Lasting Powers of Attorney
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It is sensible for everybody to consider what will happen if at any time you are unable to manage your own affairs, whether temporarily or permanently.
We are now living longer than ever before and as a consequence, the likelihood of us losing capacity at some point whether through it be dementia, illness or accident is far more likely.
It is often assumed that if we were unable to look after our own affairs those closest to us would simply take over and make decisions about our finances and health care. Sadly, without Lasting Powers of Attorney (LPA) in place you would not be able to do so. This can be significantly difficult for loved ones and can be physically and emotionally draining.
What are Lasting Powers of Attorney?
A LPA is a legal document that enables you appoint someone you trust to help you make decisions or to make decisions on your behalf. By making an LPA you have control of who you wish to appoint and can ensure this is somebody you trust.
It is extremely important to note that you MUST have mental capacity at the time of making the LPA. If you do not have capacity you cannot make an LPA an application to the Court of Protection will have to be made, which is very expensive and time consuming. Read more about this here!
There are two types of LPA’s; Property and Financial Affairs and Health and Welfare, you can choose to create both types or just one, it is entirely up to you.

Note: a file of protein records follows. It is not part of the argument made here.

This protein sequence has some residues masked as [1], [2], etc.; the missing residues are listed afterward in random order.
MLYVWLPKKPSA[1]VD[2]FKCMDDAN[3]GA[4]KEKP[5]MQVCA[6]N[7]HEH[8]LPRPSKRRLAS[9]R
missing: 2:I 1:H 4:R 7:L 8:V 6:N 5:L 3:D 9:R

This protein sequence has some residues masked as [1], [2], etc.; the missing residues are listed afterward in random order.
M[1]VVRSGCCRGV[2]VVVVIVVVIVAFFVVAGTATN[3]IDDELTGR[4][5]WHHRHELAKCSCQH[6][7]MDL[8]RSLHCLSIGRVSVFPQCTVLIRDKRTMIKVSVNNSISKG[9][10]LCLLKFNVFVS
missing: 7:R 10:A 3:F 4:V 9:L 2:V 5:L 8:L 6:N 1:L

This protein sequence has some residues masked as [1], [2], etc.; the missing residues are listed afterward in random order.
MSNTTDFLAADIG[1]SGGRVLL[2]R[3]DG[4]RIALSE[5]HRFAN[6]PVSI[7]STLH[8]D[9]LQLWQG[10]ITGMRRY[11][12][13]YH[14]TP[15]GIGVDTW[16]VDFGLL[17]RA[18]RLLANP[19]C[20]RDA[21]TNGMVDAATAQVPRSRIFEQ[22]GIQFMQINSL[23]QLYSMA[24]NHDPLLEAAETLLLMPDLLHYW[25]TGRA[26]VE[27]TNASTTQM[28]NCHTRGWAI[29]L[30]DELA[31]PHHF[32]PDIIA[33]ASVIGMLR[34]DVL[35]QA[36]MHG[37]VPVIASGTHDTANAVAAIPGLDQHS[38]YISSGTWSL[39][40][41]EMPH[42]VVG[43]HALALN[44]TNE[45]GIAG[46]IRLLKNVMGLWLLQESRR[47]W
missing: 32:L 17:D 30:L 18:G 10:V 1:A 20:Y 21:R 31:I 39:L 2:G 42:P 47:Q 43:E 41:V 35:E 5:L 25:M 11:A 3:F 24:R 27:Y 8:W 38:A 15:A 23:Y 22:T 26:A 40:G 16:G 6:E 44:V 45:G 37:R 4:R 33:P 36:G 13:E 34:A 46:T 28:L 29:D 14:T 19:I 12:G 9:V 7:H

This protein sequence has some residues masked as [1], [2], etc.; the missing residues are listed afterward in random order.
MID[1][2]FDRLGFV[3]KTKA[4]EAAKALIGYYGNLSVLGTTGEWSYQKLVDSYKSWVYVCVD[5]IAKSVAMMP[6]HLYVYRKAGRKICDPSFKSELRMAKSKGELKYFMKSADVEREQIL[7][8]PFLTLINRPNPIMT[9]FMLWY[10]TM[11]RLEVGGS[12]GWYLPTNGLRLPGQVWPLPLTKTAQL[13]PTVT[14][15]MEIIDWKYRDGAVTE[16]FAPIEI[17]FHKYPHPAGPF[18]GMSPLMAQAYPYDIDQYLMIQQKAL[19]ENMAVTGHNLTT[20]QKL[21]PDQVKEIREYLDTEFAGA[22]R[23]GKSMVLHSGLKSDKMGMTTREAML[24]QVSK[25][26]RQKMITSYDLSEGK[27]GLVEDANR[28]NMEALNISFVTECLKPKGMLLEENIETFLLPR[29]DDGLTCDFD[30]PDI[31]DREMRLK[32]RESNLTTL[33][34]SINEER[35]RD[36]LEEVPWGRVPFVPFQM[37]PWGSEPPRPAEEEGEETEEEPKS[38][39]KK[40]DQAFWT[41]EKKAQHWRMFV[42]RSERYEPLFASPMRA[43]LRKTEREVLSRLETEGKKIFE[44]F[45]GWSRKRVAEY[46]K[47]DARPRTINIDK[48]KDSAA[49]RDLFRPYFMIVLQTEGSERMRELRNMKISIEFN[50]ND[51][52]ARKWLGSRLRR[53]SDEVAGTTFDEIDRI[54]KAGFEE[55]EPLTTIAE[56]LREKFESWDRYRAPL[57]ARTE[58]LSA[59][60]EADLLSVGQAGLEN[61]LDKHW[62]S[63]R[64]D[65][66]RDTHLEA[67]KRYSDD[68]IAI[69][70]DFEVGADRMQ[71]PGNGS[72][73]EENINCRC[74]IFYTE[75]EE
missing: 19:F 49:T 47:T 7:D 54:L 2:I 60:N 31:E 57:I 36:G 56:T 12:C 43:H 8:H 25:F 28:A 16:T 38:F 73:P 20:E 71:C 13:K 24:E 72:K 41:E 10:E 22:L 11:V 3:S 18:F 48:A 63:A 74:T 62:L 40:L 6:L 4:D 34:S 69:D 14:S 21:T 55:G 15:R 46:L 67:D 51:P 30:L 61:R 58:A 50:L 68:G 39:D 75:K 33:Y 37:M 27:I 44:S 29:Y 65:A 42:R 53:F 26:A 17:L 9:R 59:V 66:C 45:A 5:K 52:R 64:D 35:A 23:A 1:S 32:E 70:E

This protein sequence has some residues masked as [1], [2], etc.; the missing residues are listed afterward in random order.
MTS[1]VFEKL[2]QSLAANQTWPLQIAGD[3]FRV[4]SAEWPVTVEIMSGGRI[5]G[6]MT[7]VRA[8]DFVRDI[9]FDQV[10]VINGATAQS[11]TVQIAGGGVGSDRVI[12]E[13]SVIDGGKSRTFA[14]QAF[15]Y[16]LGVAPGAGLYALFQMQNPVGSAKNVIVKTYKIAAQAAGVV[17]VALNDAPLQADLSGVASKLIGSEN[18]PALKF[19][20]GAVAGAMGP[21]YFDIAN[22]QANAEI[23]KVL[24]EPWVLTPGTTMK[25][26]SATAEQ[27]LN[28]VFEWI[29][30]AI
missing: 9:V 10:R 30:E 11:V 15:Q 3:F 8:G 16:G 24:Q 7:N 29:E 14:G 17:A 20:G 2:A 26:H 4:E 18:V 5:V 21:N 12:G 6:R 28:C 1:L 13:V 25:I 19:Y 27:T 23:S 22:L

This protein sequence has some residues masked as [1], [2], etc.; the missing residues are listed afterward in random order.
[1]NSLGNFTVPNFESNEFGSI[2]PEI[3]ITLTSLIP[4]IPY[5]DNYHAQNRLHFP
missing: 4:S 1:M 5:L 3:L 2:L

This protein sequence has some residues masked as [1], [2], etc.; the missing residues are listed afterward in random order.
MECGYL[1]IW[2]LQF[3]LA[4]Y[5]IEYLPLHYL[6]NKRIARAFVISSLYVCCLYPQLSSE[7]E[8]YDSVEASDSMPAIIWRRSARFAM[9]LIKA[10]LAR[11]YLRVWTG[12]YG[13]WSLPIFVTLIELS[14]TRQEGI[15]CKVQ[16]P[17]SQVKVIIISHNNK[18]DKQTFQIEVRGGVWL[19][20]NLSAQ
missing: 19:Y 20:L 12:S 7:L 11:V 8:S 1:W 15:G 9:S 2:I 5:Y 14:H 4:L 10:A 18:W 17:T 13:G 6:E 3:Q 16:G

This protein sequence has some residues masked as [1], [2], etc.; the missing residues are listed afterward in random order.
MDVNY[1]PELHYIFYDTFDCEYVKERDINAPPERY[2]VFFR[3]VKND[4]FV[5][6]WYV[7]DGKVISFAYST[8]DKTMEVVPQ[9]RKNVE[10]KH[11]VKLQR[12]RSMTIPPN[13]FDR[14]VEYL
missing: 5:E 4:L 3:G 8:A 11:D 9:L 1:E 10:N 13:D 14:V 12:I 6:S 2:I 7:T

Property and Financial Affairs
An attorney under this type of LPA may act even though the donor has capacity, unless stated otherwise.
An attorney would be able to make decisions about money and property for you, for example:
- managing a bank or building society account
- paying bills
- collecting benefits or a pension
- selling your home
Health and Welfare
This enables an attorney to make decisions about social and health care needs. Unlike the Property and Financial affairs LPA, the attorney under this LPA can only act if the person deemed to not have capacity.
An attorney would be able to make decisions about things like:
- deciding where the persons main residence should be
- medical care
- moving into a care home
- life-sustaining treatment
Remember, once you have lost mental capacity it is too late to make LPA’s and your loved ones would need to apply for a deputship order – a very costly and stressful way to go about things. LPA are like insurance, you might never need it but it is there for if/when you do. You wouldn’t drive your car without insurance would you?…